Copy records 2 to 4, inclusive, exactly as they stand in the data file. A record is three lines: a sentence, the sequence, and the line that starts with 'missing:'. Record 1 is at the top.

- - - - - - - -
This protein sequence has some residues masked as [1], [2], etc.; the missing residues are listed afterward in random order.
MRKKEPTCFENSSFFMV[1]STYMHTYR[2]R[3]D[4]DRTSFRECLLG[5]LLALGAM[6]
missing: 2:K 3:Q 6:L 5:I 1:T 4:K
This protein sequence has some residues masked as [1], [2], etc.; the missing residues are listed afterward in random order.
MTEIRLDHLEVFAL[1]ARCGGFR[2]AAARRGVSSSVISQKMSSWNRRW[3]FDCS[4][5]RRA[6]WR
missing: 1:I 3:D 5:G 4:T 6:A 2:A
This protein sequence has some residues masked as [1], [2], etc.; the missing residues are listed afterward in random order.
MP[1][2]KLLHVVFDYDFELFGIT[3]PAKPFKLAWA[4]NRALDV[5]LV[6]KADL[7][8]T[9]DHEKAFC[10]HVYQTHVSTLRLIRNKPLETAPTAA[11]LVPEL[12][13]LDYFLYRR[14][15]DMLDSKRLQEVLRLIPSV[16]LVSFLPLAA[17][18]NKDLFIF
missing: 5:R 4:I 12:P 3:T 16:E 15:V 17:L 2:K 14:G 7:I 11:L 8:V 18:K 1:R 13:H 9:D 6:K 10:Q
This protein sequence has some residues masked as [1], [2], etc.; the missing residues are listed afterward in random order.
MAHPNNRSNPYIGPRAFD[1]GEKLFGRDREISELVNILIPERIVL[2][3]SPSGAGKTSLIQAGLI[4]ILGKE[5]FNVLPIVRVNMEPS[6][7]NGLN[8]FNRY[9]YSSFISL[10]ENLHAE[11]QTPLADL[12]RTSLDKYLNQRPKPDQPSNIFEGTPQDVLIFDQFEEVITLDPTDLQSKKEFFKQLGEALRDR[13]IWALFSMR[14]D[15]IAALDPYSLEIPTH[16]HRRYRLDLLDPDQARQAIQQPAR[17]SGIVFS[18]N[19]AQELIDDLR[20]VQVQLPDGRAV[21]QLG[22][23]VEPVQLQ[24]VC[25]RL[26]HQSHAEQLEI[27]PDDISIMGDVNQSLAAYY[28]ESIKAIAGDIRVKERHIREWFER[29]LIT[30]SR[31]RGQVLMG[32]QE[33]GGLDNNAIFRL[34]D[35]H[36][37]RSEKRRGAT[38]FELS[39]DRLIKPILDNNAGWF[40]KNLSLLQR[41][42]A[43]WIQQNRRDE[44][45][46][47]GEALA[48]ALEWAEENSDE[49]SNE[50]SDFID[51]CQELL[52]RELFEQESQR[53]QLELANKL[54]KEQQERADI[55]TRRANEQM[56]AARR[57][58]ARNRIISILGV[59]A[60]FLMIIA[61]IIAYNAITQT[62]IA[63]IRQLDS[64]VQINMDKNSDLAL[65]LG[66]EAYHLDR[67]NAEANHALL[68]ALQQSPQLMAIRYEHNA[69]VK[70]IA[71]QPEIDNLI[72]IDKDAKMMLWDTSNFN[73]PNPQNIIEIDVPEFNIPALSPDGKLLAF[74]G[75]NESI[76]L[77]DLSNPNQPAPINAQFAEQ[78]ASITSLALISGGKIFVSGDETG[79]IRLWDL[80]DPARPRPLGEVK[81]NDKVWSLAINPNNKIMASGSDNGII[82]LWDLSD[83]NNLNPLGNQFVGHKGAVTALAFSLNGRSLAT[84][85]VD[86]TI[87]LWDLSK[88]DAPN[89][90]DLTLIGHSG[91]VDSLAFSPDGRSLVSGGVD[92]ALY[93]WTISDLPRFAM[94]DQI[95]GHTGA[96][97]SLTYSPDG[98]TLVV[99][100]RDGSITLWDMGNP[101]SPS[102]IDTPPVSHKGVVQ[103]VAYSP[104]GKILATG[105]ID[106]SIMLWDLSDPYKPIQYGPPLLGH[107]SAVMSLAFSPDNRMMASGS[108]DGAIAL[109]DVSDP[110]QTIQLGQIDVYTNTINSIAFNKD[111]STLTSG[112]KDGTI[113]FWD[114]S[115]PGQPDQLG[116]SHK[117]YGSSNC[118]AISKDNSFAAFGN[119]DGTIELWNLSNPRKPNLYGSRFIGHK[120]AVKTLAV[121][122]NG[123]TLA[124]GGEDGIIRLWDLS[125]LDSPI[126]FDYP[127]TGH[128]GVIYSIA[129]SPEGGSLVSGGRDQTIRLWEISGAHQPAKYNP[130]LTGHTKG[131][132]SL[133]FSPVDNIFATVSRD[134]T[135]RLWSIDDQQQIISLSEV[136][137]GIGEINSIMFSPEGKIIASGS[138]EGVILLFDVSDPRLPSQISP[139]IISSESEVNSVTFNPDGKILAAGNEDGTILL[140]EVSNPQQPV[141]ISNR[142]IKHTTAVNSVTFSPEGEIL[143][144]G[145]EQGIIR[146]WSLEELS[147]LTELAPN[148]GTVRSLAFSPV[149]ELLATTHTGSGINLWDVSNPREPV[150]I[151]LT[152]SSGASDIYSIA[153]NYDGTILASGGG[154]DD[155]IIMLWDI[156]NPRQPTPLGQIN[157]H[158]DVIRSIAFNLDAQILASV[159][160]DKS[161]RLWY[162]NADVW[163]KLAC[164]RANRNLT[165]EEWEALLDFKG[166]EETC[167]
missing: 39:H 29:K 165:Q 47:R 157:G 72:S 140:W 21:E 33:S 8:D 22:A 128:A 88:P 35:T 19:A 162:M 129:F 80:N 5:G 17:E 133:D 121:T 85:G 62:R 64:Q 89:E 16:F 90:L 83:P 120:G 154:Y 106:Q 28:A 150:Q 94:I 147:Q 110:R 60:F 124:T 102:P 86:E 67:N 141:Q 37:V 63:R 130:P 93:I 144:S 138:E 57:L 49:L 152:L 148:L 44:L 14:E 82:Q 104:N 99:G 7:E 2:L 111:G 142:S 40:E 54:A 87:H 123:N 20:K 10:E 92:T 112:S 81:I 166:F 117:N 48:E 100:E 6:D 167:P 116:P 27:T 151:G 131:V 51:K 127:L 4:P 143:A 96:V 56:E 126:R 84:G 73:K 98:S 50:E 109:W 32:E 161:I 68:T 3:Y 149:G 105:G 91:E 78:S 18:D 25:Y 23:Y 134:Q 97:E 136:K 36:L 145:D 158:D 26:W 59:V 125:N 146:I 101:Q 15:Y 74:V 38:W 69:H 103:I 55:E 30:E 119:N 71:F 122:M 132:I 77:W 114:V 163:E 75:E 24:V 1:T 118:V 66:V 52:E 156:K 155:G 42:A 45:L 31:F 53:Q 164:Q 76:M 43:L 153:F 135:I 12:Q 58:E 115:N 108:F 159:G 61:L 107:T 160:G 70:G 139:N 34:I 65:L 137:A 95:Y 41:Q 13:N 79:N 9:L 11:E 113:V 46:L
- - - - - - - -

This protein sequence has some residues masked as [1], [2], etc.; the missing residues are listed afterward in random order.
MTEIRLDHLEVFAL[1]ARCGGFR[2]AAARRGVSSSVISQKMSSWNRRW[3]FDCS[4][5]RRA[6]WR
missing: 1:I 3:D 5:G 4:T 6:A 2:A
This protein sequence has some residues masked as [1], [2], etc.; the missing residues are listed afterward in random order.
MP[1][2]KLLHVVFDYDFELFGIT[3]PAKPFKLAWA[4]NRALDV[5]LV[6]KADL[7][8]T[9]DHEKAFC[10]HVYQTHVSTLRLIRNKPLETAPTAA[11]LVPEL[12][13]LDYFLYRR[14][15]DMLDSKRLQEVLRLIPSV[16]LVSFLPLAA[17][18]NKDLFIF
missing: 5:R 4:I 12:P 3:T 16:E 15:V 17:L 2:K 14:G 7:I 11:L 8:V 18:K 1:R 13:H 9:D 6:K 10:Q
This protein sequence has some residues masked as [1], [2], etc.; the missing residues are listed afterward in random order.
MAHPNNRSNPYIGPRAFD[1]GEKLFGRDREISELVNILIPERIVL[2][3]SPSGAGKTSLIQAGLI[4]ILGKE[5]FNVLPIVRVNMEPS[6][7]NGLN[8]FNRY[9]YSSFISL[10]ENLHAE[11]QTPLADL[12]RTSLDKYLNQRPKPDQPSNIFEGTPQDVLIFDQFEEVITLDPTDLQSKKEFFKQLGEALRDR[13]IWALFSMR[14]D[15]IAALDPYSLEIPTH[16]HRRYRLDLLDPDQARQAIQQPAR[17]SGIVFS[18]N[19]AQELIDDLR[20]VQVQLPDGRAV[21]QLG[22][23]VEPVQLQ[24]VC[25]RL[26]HQSHAEQLEI[27]PDDISIMGDVNQSLAAYY[28]ESIKAIAGDIRVKERHIREWFER[29]LIT[30]SR[31]RGQVLMG[32]QE[33]GGLDNNAIFRL[34]D[35]H[36][37]RSEKRRGAT[38]FELS[39]DRLIKPILDNNAGWF[40]KNLSLLQR[41][42]A[43]WIQQNRRDE[44][45][46][47]GEALA[48]ALEWAEENSDE[49]SNE[50]SDFID[51]CQELL[52]RELFEQESQR[53]QLELANKL[54]KEQQERADI[55]TRRANEQM[56]AARR[57][58]ARNRIISILGV[59]A[60]FLMIIA[61]IIAYNAITQT[62]IA[63]IRQLDS[64]VQINMDKNSDLAL[65]LG[66]EAYHLDR[67]NAEANHALL[68]ALQQSPQLMAIRYEHNA[69]VK[70]IA[71]QPEIDNLI[72]IDKDAKMMLWDTSNFN[73]PNPQNIIEIDVPEFNIPALSPDGKLLAF[74]G[75]NESI[76]L[77]DLSNPNQPAPINAQFAEQ[78]ASITSLALISGGKIFVSGDETG[79]IRLWDL[80]DPARPRPLGEVK[81]NDKVWSLAINPNNKIMASGSDNGII[82]LWDLSD[83]NNLNPLGNQFVGHKGAVTALAFSLNGRSLAT[84][85]VD[86]TI[87]LWDLSK[88]DAPN[89][90]DLTLIGHSG[91]VDSLAFSPDGRSLVSGGVD[92]ALY[93]WTISDLPRFAM[94]DQI[95]GHTGA[96][97]SLTYSPDG[98]TLVV[99][100]RDGSITLWDMGNP[101]SPS[102]IDTPPVSHKGVVQ[103]VAYSP[104]GKILATG[105]ID[106]SIMLWDLSDPYKPIQYGPPLLGH[107]SAVMSLAFSPDNRMMASGS[108]DGAIAL[109]DVSDP[110]QTIQLGQIDVYTNTINSIAFNKD[111]STLTSG[112]KDGTI[113]FWD[114]S[115]PGQPDQLG[116]SHK[117]YGSSNC[118]AISKDNSFAAFGN[119]DGTIELWNLSNPRKPNLYGSRFIGHK[120]AVKTLAV[121][122]NG[123]TLA[124]GGEDGIIRLWDLS[125]LDSPI[126]FDYP[127]TGH[128]GVIYSIA[129]SPEGGSLVSGGRDQTIRLWEISGAHQPAKYNP[130]LTGHTKG[131][132]SL[133]FSPVDNIFATVSRD[134]T[135]RLWSIDDQQQIISLSEV[136][137]GIGEINSIMFSPEGKIIASGS[138]EGVILLFDVSDPRLPSQISP[139]IISSESEVNSVTFNPDGKILAAGNEDGTILL[140]EVSNPQQPV[141]ISNR[142]IKHTTAVNSVTFSPEGEIL[143][144]G[145]EQGIIR[146]WSLEELS[147]LTELAPN[148]GTVRSLAFSPV[149]ELLATTHTGSGINLWDVSNPREPV[150]I[151]LT[152]SSGASDIYSIA[153]NYDGTILASGGG[154]DD[155]IIMLWDI[156]NPRQPTPLGQIN[157]H[158]DVIRSIAFNLDAQILASV[159][160]DKS[161]RLWY[162]NADVW[163]KLAC[164]RANRNLT[165]EEWEALLDFKG[166]EETC[167]
missing: 39:H 29:K 165:Q 47:R 157:G 72:S 140:W 21:E 33:S 8:D 22:A 128:A 88:P 35:T 19:A 162:M 129:F 80:N 5:G 17:E 133:D 121:T 85:G 62:R 64:Q 89:E 16:F 90:L 83:P 120:G 154:Y 106:Q 28:A 150:Q 94:I 147:Q 110:R 60:F 124:T 102:P 86:E 67:N 141:Q 37:V 63:R 130:P 93:I 144:S 138:E 57:L 49:L 152:L 148:L 44:L 14:E 82:Q 104:N 99:G 7:E 2:L 111:G 142:S 40:E 54:A 87:H 123:N 20:K 10:E 92:T 112:S 81:I 166:F 117:N 48:E 100:E 6:D 167:P 116:P 27:T 151:G 131:V 51:K 127:L 4:P 143:A 96:V 56:E 126:R 84:G 73:K 98:S 50:E 109:W 32:E 161:I 68:T 3:Y 149:G 105:G 91:E 78:S 18:D 25:Y 23:Y 134:Q 97:E 136:K 36:L 145:D 158:D 26:W 59:V 125:N 146:I 101:Q 15:Y 74:V 38:W 69:H 103:I 55:E 30:E 119:N 71:F 122:M 132:I 77:W 114:V 163:E 75:E 24:V 1:T 118:V 66:V 52:E 156:K 155:G 42:A 45:L 31:F 53:Q 164:Q 76:M 43:L 153:F 135:I 12:Q 58:E 115:N 108:F 159:G 61:L 107:T 160:G 70:G 139:N 34:I 65:L 137:A 95:Y 41:Q 13:N 79:N 9:L 11:E 113:V 46:L